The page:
Why I love Salman Rushdie

In the current New Yorker magazine, there’s a Salman Rushdie story titled In The South, which opens like this:

“The day that Junior fell down began like any other day: the explosion of heat rippling the air, the trumpeting sunlight, the traffic’s tidal surges, the prayer chants in the distance, the cheap film music rising from the floor below, the loud pelvic thrusts of an “item number” dancing across a neighbor’s TV, a child’s cry, a mother’s rebuke, unexplained laughter, scarlet expectorations, bicycles, the newly plaited hair of schoolgirls, the smell of strong sweet coffee, a green wing flashing in a tree…”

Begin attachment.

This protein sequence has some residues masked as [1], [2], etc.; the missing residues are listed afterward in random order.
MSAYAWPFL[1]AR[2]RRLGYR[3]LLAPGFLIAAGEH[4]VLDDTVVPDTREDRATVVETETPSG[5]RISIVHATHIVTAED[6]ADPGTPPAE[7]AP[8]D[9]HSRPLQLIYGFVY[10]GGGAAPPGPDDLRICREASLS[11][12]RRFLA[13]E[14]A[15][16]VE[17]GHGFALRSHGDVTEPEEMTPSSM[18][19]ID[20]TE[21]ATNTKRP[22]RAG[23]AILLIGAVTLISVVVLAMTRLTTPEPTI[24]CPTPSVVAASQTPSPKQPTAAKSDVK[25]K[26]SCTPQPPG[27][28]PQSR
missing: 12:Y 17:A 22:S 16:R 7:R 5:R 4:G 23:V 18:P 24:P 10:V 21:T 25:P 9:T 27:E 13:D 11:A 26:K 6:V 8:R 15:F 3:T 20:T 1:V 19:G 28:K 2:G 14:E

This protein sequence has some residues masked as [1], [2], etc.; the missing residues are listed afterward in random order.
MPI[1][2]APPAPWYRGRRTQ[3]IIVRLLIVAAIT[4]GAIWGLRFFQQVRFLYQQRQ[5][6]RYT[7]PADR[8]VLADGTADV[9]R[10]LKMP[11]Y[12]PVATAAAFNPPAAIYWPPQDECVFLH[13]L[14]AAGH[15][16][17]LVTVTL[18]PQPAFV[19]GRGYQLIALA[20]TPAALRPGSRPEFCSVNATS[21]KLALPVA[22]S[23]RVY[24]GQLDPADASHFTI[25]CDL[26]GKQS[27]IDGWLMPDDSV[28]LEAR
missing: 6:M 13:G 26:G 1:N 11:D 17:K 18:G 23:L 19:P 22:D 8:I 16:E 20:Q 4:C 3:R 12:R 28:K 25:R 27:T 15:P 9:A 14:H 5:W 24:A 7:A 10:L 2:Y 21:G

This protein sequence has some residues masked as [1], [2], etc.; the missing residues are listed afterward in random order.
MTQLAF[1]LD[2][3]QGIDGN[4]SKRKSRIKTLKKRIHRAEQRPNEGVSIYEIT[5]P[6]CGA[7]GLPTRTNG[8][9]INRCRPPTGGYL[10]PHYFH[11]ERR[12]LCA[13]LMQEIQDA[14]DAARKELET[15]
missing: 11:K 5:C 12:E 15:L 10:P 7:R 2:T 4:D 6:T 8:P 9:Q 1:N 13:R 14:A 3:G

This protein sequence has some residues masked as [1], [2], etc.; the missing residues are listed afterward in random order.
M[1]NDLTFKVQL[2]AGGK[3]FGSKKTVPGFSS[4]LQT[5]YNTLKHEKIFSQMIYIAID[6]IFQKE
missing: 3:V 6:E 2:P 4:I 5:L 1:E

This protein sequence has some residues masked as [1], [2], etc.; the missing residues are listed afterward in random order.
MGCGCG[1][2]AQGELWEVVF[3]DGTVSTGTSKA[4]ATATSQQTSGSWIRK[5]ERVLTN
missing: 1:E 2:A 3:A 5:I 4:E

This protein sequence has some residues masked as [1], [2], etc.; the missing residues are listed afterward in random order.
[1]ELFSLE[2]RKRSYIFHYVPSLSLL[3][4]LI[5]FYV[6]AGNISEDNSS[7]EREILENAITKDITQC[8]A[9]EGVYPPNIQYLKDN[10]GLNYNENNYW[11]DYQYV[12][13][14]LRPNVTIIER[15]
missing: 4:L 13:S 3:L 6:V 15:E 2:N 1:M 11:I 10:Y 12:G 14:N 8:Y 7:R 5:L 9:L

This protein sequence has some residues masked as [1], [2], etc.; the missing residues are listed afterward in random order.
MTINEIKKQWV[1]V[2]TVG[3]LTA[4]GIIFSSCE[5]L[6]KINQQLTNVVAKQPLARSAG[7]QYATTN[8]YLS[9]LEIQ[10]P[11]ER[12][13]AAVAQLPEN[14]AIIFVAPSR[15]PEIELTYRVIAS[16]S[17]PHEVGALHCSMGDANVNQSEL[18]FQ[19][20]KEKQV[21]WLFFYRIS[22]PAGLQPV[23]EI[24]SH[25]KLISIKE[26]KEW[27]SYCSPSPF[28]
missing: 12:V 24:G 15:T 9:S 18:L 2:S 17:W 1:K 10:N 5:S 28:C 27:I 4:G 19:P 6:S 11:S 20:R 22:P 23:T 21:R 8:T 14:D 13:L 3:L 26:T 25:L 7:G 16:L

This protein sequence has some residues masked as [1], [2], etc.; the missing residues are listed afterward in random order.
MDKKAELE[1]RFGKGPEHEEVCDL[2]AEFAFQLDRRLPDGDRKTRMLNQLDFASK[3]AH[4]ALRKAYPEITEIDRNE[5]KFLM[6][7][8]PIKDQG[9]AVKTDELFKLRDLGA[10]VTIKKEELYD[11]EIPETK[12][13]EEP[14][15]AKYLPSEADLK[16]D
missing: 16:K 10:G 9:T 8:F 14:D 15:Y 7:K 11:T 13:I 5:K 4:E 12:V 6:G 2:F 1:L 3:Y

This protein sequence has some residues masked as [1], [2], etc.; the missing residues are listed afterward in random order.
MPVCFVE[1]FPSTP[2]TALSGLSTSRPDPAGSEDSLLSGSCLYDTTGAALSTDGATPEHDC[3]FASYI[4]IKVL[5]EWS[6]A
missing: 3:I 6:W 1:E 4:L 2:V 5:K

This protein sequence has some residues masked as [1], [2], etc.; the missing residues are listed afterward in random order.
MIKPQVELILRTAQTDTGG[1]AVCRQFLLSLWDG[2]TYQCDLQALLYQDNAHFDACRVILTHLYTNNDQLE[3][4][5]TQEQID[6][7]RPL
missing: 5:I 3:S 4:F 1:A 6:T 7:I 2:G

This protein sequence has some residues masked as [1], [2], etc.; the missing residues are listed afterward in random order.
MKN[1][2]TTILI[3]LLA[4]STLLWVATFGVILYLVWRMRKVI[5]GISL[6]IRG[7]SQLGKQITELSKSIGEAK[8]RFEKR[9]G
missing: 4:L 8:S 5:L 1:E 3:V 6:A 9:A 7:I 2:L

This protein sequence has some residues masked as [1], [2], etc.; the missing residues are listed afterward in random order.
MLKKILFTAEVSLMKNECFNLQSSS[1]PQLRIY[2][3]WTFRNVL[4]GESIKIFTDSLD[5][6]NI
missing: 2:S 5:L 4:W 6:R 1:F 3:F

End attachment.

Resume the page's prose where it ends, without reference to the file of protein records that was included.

What puts the knife in my heart?  That he ends the list of urban events and sounds with “…a green wing flashing in a tree.

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